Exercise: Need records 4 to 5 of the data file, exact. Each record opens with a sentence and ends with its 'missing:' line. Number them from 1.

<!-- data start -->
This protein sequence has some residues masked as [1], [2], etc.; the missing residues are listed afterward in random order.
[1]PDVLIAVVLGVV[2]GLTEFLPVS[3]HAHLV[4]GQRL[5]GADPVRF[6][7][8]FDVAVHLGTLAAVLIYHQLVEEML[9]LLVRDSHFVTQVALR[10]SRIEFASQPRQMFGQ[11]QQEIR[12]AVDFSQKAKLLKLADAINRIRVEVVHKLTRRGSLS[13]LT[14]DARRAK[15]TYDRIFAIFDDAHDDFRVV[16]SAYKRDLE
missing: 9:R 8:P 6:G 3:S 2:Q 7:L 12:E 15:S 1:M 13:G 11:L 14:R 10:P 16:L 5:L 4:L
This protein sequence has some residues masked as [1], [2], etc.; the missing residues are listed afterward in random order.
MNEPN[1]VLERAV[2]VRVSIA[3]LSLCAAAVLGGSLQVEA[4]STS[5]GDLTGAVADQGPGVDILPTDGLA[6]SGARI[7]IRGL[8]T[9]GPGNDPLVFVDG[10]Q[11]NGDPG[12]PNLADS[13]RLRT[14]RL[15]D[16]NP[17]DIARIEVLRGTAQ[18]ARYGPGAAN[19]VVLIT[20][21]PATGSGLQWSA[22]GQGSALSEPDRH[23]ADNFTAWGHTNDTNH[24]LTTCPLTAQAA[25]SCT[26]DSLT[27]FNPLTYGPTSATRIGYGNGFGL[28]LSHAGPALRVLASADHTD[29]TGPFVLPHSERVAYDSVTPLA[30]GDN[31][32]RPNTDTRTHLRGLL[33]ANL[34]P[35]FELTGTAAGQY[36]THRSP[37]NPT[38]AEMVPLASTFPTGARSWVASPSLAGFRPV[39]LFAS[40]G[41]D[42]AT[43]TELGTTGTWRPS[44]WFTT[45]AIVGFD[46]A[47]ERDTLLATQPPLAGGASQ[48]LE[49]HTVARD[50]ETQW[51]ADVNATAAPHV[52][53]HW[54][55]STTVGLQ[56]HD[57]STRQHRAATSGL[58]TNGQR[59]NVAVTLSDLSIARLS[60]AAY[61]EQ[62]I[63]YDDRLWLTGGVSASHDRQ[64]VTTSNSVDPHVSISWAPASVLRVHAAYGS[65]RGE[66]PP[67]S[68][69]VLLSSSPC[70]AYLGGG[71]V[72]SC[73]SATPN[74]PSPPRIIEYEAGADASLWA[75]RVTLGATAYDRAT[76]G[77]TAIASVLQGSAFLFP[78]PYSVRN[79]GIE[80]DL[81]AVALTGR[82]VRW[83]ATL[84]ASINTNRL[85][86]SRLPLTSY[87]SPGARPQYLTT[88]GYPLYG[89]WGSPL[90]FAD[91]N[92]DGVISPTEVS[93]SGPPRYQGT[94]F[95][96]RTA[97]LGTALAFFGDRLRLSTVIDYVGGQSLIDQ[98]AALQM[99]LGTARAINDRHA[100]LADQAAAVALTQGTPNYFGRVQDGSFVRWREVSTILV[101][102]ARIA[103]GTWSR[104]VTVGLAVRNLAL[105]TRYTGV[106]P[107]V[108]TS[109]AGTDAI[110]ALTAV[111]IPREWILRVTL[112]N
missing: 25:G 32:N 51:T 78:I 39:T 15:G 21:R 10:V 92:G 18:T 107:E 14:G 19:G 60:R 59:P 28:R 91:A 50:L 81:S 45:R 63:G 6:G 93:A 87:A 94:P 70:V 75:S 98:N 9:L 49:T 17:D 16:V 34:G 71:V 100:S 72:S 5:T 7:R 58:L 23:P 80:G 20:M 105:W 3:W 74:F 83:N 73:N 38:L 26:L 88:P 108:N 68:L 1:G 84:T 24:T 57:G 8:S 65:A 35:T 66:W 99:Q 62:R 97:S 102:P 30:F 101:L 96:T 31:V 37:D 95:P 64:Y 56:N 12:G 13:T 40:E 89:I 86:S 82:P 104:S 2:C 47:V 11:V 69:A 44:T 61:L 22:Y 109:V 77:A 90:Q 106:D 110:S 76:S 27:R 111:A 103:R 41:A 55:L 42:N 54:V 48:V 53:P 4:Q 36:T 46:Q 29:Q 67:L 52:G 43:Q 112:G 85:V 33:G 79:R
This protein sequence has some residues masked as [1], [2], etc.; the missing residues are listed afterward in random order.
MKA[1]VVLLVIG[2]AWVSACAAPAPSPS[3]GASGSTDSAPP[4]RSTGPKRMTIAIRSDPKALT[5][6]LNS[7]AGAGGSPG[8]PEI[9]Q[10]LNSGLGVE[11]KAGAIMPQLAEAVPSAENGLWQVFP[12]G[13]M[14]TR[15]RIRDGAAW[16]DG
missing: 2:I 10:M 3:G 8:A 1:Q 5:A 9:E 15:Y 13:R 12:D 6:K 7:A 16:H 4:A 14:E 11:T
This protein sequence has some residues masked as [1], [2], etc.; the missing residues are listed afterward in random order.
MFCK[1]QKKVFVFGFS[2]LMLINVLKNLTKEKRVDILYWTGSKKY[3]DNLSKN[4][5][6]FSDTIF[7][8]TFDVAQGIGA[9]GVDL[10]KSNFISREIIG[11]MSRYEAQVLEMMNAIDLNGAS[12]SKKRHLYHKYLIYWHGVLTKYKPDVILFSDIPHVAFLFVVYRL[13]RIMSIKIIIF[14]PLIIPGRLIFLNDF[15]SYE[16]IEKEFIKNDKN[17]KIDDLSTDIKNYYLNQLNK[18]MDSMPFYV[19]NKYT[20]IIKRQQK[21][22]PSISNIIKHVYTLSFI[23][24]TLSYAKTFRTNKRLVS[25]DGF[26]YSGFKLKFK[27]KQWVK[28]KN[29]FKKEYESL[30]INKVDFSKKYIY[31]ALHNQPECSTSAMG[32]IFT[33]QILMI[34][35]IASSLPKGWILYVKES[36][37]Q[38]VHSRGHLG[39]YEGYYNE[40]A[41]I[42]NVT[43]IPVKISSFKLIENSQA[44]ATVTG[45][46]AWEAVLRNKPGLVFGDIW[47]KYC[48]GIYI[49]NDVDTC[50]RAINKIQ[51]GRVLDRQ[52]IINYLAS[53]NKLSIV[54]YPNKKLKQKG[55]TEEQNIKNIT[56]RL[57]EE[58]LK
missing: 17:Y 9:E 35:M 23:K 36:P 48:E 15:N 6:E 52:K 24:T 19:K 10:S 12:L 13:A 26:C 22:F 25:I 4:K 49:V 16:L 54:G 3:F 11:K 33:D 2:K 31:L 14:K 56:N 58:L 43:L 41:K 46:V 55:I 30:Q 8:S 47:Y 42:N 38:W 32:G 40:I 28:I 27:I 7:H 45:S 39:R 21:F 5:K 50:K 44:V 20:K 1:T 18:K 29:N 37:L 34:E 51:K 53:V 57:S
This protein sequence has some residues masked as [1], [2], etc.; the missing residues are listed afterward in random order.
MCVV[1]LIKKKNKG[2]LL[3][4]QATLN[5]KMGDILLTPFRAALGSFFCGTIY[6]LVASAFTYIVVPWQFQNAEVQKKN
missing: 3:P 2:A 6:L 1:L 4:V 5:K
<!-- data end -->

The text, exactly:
This protein sequence has some residues masked as [1], [2], etc.; the missing residues are listed afterward in random order.
MFCK[1]QKKVFVFGFS[2]LMLINVLKNLTKEKRVDILYWTGSKKY[3]DNLSKN[4][5][6]FSDTIF[7][8]TFDVAQGIGA[9]GVDL[10]KSNFISREIIG[11]MSRYEAQVLEMMNAIDLNGAS[12]SKKRHLYHKYLIYWHGVLTKYKPDVILFSDIPHVAFLFVVYRL[13]RIMSIKIIIF[14]PLIIPGRLIFLNDF[15]SYE[16]IEKEFIKNDKN[17]KIDDLSTDIKNYYLNQLNK[18]MDSMPFYV[19]NKYT[20]IIKRQQK[21][22]PSISNIIKHVYTLSFI[23][24]TLSYAKTFRTNKRLVS[25]DGF[26]YSGFKLKFK[27]KQWVK[28]KN[29]FKKEYESL[30]INKVDFSKKYIY[31]ALHNQPECSTSAMG[32]IFT[33]QILMI[34][35]IASSLPKGWILYVKES[36][37]Q[38]VHSRGHLG[39]YEGYYNE[40]A[41]I[42]NVT[43]IPVKISSFKLIENSQA[44]ATVTG[45][46]AWEAVLRNKPGLVFGDIW[47]KYC[48]GIYI[49]NDVDTC[50]RAINKIQ[51]GRVLDRQ[52]IINYLAS[53]NKLSIV[54]YPNKKLKQKG[55]TEEQNIKNIT[56]RL[57]EE[58]LK
missing: 17:Y 9:E 35:M 23:K 36:P 48:E 15:N 6:E 52:K 24:T 19:K 10:S 12:L 13:A 26:C 22:F 25:I 4:K 49:V 16:L 54:G 3:F 11:K 33:D 2:K 31:L 14:K 56:N 58:L 43:L 41:K 46:V 55:I 30:Q 8:S 47:Y 42:N 38:W 32:G 40:I 28:I 27:I 7:H 45:S 39:R 21:F 5:K 50:K 44:V 20:K 1:T 18:K 29:N 37:L 34:E 51:K 53:V 57:S
This protein sequence has some residues masked as [1], [2], etc.; the missing residues are listed afterward in random order.
MCVV[1]LIKKKNKG[2]LL[3][4]QATLN[5]KMGDILLTPFRAALGSFFCGTIY[6]LVASAFTYIVVPWQFQNAEVQKKN
missing: 3:P 2:A 6:L 1:L 4:V 5:K